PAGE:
The fourth spacewalk of 2021 was also the fourth spacewalk of two astronauts' careers as they ventured outside of the International Space Station Friday.
Kate Rubins, a NASA astronaut, and Soichi Noguchi, a Japan Aerospace Exploration Agency astronaut, began their spacewalk at 6:37 a.m. ET and it ended at 1:33 p.m., lasting for six hours and 56 minutes.
The spacewalk assisted with a continuation of upgrades for the orbiting laboratory.
Rubins just conducted a spacewalk alongside fellow NASA astronaut Victor Glover Jr. on Sunday. Prior to that, her previous two spacewalks occurred during her first rotation on the space station in 2016.
Noguchi had to wait a little longer to add a fourth spacewalk to his career. He previously conducted three spacewalks during his shuttle flight in 2005 to help with repairs to the space station.
Rubins was crew member 1 in the red-striped suit and Noguchi was crew member 2 in the stripeless suit. The new high-definition helmet camera on Rubin's suit provided crystal clear views of the astronaut's perspective as she worked outside of the space station.
During the spacewalk, Rubins noticed a "pinpoint" hole in her right glove, but no leakage was reported. The astronauts regularly check their gloves during spacewalks to look for any tears or holes.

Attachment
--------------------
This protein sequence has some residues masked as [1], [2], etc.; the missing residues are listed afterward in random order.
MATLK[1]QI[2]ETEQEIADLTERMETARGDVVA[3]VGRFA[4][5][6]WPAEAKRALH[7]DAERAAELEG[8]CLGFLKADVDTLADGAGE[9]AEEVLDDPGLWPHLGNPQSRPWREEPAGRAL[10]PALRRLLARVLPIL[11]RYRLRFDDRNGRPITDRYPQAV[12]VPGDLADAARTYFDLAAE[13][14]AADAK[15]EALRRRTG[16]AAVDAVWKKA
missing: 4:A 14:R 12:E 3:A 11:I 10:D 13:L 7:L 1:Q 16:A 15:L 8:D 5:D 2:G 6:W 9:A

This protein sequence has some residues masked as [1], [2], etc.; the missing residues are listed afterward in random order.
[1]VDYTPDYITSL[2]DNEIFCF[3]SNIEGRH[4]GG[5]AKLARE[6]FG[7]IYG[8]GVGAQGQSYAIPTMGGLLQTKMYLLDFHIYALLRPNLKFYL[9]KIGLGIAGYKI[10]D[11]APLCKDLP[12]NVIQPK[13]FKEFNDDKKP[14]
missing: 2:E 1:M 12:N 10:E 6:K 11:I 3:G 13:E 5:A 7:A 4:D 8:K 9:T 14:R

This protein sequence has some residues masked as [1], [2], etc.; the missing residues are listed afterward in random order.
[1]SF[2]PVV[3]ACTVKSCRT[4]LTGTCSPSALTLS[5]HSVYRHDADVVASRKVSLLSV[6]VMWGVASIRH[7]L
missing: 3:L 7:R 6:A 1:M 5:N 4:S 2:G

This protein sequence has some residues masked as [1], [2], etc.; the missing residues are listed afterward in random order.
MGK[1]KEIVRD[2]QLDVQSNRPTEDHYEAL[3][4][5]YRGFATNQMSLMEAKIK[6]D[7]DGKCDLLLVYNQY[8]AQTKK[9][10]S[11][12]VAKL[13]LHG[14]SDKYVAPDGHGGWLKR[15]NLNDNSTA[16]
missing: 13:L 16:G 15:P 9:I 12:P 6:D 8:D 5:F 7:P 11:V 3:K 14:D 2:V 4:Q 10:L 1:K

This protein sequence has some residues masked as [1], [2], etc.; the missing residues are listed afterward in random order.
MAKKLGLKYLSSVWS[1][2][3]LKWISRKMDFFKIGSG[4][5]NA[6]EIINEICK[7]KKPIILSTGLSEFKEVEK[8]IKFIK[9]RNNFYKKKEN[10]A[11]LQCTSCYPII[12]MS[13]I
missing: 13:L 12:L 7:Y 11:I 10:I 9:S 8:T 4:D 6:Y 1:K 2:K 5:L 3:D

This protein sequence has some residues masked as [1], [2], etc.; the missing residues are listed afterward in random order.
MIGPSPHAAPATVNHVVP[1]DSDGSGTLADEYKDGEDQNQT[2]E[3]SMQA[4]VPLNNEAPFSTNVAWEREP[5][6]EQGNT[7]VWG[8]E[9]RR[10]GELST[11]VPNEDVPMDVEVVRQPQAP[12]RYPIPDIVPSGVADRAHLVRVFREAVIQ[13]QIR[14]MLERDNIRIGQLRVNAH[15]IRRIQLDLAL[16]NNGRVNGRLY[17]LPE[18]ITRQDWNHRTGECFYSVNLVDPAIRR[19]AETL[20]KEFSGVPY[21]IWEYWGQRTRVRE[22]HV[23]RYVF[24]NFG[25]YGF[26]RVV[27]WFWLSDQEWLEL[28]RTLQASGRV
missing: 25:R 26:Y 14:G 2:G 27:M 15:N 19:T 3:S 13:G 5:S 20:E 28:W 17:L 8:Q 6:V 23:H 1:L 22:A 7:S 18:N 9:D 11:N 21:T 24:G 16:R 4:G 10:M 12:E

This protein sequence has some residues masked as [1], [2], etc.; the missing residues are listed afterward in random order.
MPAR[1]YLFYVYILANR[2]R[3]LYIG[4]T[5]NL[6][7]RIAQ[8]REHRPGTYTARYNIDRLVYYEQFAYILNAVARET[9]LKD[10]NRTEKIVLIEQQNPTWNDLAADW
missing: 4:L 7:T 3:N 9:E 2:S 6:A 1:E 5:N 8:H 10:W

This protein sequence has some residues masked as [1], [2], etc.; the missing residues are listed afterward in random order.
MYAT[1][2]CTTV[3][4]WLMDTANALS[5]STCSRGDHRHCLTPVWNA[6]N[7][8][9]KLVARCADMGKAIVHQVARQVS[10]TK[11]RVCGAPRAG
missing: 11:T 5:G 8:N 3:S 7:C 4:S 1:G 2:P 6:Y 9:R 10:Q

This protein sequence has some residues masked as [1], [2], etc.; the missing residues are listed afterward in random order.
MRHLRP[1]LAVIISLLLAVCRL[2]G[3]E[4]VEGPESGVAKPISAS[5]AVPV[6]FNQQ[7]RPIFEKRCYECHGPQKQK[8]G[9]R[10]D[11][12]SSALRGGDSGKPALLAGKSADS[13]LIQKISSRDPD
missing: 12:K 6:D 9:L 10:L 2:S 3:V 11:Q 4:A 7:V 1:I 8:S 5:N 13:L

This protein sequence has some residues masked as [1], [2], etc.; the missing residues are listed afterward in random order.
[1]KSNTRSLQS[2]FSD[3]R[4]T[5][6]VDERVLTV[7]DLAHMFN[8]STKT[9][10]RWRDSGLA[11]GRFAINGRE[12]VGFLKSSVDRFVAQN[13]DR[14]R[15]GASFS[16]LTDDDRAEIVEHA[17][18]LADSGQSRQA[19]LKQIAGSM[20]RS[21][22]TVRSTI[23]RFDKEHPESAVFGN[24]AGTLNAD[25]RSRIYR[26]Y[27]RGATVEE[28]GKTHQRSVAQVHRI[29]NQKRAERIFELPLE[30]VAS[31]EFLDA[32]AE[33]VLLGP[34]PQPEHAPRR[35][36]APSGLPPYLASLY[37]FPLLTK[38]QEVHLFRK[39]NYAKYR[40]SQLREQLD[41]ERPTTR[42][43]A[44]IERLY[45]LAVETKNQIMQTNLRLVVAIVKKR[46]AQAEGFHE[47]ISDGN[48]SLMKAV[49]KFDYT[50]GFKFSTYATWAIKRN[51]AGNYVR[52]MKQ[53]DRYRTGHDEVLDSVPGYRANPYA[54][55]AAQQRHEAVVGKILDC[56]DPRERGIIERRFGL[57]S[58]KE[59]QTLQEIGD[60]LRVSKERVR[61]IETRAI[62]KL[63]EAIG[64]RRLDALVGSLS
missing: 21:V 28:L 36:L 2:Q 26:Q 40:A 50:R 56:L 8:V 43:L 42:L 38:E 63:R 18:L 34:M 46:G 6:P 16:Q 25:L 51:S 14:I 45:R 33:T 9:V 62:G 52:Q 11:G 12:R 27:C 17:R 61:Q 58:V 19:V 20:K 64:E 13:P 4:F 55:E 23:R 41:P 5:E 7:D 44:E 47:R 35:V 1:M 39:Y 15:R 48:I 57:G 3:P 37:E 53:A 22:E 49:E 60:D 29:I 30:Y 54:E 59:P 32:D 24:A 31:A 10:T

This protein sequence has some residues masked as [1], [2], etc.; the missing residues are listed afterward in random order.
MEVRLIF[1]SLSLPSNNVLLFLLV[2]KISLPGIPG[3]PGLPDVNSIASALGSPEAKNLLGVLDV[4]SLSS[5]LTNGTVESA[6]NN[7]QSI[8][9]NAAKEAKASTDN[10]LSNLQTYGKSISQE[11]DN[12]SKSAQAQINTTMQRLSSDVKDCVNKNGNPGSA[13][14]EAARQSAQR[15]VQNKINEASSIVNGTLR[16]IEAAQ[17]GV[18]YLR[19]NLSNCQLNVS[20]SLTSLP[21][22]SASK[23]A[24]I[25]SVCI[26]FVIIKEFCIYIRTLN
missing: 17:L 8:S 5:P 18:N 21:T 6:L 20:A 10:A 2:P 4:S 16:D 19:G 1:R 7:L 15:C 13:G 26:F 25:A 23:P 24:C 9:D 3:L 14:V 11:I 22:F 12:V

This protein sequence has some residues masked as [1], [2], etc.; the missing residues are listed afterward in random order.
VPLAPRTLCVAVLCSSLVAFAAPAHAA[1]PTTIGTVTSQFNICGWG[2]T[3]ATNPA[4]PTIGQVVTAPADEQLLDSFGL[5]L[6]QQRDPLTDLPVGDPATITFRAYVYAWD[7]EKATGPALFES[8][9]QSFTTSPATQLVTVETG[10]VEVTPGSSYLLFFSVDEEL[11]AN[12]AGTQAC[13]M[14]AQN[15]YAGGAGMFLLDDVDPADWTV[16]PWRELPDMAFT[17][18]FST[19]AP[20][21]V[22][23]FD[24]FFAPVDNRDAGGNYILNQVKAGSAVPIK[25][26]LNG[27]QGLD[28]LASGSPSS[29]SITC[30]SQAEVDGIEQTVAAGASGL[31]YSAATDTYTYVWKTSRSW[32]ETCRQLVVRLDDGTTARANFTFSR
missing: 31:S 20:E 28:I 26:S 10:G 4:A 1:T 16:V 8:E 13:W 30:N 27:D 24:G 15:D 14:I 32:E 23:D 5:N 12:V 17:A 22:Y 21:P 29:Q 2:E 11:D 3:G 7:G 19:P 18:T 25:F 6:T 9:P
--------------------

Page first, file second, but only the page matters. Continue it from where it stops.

The spacewalk was ended after the astronauts completed their tasks for the day, but approached the limit on the consumables of their spacesuits. It was not ended due to Rubin's glove, NASA said.
The spacesuits ensure that astronauts have water to drink, oxygen and proper pressure, but these consumables only last about the duration of an average spacewalk, which is six-and-a-half hours.
Rubins and Glover began preparation for upcoming solar array upgrades by assembling and installing modification kits on Sunday. While the station's current solar arrays are still functioning well, they are degrading. This degradation is expected because they only have about a 15-year life and were installed in December 2000 -- so they've outlasted the warranty, so to speak.
Brand-new solar arrays will be placed in front of six of the arrays currently on the station later this year, boosting the station's power from 160 kilowatts to 215 kilowatts, according to NASA. The solar arrays will begin launching to the space station on a SpaceX vehicle in June.
Rubins and Noguchi finished installing solar array modification kits Friday before moving on to some other tasks.
This was the 236th spacewalk in the history of the station.